I hope everyone is ready to get started! Please keep in mind the trigger warnings; if a poem triggers you, you are welcome to skip it! If it gives you a moment to think and reflect, share your thoughts with us on social media with #GreatAceClub. Like last month, these discussion questions are just to get the ball rolling. You are welcome to answer all, some, or none and encouraged to share your own thoughts and questions, or pretty book art! This post collected all of the topics into one post so don’t worry if you read at whatever pace is natural for you.
Here are some questions to chew on for section I.
Section one deals with the princess, which sets up the start of the arch of the collection. Based on the title and the section names, can you see a theme becoming apparent with this collection?
-Amanda Lovelace discusses a lot of her trauma growing up in this first section. Are you able to relate to her at all? If not, do the poems in this section speak to you differently?
-Most people agree that you experience and understand your life differently at different stages. I, personally, am past my teens and twenties so come at these poems and themes at a different stage of life than someone who is still in high school or starting out on their own. How do your personal life experiences influence your perceptions of the poems? How might your perceptions have been different if you read this when you were younger?
-How do the poems in this section go along with traditional fairy tale beginnings?
-Did any of the poems stand out to you? If you’re willing to talk about it, why?
-This section dealt heavily with childhood and teenage years. Do you think that teenagers and young adults feel things more strongly? Did/do you?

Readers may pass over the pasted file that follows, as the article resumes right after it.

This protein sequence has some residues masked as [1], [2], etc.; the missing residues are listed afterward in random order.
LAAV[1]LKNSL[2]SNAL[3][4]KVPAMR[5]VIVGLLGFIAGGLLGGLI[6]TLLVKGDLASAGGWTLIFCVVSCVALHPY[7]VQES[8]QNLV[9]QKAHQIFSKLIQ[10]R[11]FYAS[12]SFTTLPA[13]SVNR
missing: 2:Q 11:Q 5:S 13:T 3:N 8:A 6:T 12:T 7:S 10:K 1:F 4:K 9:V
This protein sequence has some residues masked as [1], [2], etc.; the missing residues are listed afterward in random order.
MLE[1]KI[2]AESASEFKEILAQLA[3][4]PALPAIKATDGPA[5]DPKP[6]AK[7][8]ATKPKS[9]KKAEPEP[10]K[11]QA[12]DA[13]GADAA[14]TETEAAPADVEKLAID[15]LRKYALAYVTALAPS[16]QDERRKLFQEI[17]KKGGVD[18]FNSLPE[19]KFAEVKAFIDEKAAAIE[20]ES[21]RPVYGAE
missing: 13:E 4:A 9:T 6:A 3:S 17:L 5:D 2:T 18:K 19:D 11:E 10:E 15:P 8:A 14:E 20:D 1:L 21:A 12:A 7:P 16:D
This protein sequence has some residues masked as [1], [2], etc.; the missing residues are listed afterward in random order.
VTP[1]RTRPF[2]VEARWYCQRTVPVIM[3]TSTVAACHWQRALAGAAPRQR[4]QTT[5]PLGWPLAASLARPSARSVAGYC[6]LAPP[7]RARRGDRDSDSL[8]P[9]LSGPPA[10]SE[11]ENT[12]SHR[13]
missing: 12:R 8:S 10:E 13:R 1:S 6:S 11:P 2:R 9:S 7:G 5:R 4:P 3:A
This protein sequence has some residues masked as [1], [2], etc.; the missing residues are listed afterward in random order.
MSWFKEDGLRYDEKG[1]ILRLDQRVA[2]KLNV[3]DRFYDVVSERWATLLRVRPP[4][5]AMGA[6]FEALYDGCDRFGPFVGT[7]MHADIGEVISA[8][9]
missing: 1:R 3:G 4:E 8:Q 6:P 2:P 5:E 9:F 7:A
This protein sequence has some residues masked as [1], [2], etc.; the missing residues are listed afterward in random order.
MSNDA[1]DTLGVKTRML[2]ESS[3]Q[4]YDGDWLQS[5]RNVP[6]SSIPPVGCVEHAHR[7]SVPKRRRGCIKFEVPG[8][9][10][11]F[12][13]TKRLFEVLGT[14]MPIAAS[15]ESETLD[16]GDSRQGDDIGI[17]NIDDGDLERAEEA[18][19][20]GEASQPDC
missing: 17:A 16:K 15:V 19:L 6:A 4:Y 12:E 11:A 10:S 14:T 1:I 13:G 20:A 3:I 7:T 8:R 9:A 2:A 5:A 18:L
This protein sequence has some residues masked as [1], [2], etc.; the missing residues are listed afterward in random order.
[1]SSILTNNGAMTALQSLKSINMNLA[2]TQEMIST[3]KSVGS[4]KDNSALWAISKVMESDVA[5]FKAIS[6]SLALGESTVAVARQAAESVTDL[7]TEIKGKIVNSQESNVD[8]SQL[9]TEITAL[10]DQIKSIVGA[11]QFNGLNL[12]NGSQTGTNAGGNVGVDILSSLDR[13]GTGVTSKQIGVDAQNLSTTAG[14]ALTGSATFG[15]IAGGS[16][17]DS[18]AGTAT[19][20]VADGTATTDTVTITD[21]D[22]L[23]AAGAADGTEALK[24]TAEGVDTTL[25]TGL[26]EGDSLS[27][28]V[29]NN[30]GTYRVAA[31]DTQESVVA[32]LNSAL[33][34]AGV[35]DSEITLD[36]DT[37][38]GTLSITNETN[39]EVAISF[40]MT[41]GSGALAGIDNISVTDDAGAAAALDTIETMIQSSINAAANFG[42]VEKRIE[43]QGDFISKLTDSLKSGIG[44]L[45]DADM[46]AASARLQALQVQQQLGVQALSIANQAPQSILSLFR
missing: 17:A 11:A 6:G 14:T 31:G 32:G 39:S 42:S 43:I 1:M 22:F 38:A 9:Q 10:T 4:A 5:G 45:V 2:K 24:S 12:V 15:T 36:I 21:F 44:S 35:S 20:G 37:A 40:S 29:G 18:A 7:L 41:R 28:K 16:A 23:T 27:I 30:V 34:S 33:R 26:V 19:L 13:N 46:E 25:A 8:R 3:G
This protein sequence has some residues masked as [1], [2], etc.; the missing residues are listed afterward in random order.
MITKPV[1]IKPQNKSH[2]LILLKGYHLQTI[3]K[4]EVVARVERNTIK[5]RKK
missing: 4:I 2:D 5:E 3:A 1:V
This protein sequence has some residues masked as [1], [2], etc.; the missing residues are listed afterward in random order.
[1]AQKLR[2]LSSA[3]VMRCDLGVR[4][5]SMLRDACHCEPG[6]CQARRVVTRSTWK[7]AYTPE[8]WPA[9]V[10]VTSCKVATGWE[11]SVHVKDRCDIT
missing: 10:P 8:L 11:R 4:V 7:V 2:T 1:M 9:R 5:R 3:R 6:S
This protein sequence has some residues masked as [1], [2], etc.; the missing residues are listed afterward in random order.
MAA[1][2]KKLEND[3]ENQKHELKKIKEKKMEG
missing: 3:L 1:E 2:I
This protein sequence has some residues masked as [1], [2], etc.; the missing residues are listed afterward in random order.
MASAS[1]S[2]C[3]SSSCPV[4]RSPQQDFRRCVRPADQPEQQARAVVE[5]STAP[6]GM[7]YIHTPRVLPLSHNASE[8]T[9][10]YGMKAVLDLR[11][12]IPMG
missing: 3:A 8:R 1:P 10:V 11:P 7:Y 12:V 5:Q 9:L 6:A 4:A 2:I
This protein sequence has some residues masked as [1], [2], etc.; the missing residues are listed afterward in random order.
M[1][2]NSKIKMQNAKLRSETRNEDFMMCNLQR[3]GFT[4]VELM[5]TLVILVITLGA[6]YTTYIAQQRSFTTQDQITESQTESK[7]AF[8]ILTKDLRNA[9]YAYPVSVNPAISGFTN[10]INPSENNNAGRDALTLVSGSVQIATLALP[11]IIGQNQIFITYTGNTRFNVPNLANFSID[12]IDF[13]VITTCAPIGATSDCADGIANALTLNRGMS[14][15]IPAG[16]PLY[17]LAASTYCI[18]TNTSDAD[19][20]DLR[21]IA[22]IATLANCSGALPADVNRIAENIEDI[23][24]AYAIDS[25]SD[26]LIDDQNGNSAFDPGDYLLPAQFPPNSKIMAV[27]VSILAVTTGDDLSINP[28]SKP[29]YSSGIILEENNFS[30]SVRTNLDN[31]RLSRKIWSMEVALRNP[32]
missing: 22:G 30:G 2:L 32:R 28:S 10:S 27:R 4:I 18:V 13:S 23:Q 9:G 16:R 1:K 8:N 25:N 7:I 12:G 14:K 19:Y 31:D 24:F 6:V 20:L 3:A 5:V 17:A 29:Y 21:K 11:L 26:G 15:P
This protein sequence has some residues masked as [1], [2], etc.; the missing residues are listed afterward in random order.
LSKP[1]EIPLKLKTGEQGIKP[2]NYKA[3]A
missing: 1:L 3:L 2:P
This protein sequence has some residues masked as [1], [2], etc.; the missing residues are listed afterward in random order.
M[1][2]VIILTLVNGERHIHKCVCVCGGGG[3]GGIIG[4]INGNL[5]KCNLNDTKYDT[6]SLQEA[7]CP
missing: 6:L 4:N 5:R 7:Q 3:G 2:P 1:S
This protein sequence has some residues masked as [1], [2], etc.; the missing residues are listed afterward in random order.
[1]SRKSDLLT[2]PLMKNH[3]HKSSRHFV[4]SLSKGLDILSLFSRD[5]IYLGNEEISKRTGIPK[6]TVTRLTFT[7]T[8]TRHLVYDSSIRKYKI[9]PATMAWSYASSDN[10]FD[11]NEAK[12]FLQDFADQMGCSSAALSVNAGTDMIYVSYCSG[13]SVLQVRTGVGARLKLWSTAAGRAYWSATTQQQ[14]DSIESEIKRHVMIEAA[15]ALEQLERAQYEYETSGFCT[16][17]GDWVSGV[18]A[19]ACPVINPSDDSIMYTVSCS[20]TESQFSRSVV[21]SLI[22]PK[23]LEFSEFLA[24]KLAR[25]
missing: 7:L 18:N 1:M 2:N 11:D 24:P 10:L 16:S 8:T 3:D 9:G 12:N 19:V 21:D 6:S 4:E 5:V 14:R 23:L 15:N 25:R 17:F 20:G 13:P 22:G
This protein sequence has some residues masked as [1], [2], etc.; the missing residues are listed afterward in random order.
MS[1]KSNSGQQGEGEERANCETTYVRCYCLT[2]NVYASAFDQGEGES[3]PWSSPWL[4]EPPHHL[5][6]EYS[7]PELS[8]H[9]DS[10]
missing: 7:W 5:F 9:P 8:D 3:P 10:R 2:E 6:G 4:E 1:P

-What, to you, is the difference between a princess and a damsel? Are princesses always damsels or vice versa?
-Your first love can leave a lasting impact on you. How do we see this in Amanda’s poems? Do any of them resonate with you specifically? If you’re willing, share some experiences from your own past and how they shaped you.
-Poetry frequently deals with love and heartbreak; how do Amanda’s poems continue that tradition? Do you think that poetry is a good medium to express those feelings?
-How do the poems in this section go along with being a damsel? Is love and heartbreak intrinsically linked to being a damsel?
-Does experiencing loss, whether through death or heartbreak, go along with the idea of being a damsel? Is there a way to escape either?
-What does destiny mean to you?
-There is a consistent saying that you need to experience pain to be an artist, that trauma and heartache fuel creativity. Do you believe this? Has your own background made you more or less likely to create?
-How has the theme of the poetry moved from being a princess to being a damsel? How do you think the queen will play a part?
– Amanda explores some less than positive emotions in this section. How do you feel about poetry as a means to express feelings of revenge, pettiness, and other “negative” emotions?
– How can we take so called negative emotions and use them to grow? How can we take trauma and bad life experiences and do the same? Does one need pain to be an artist or does one just need the ability to grow?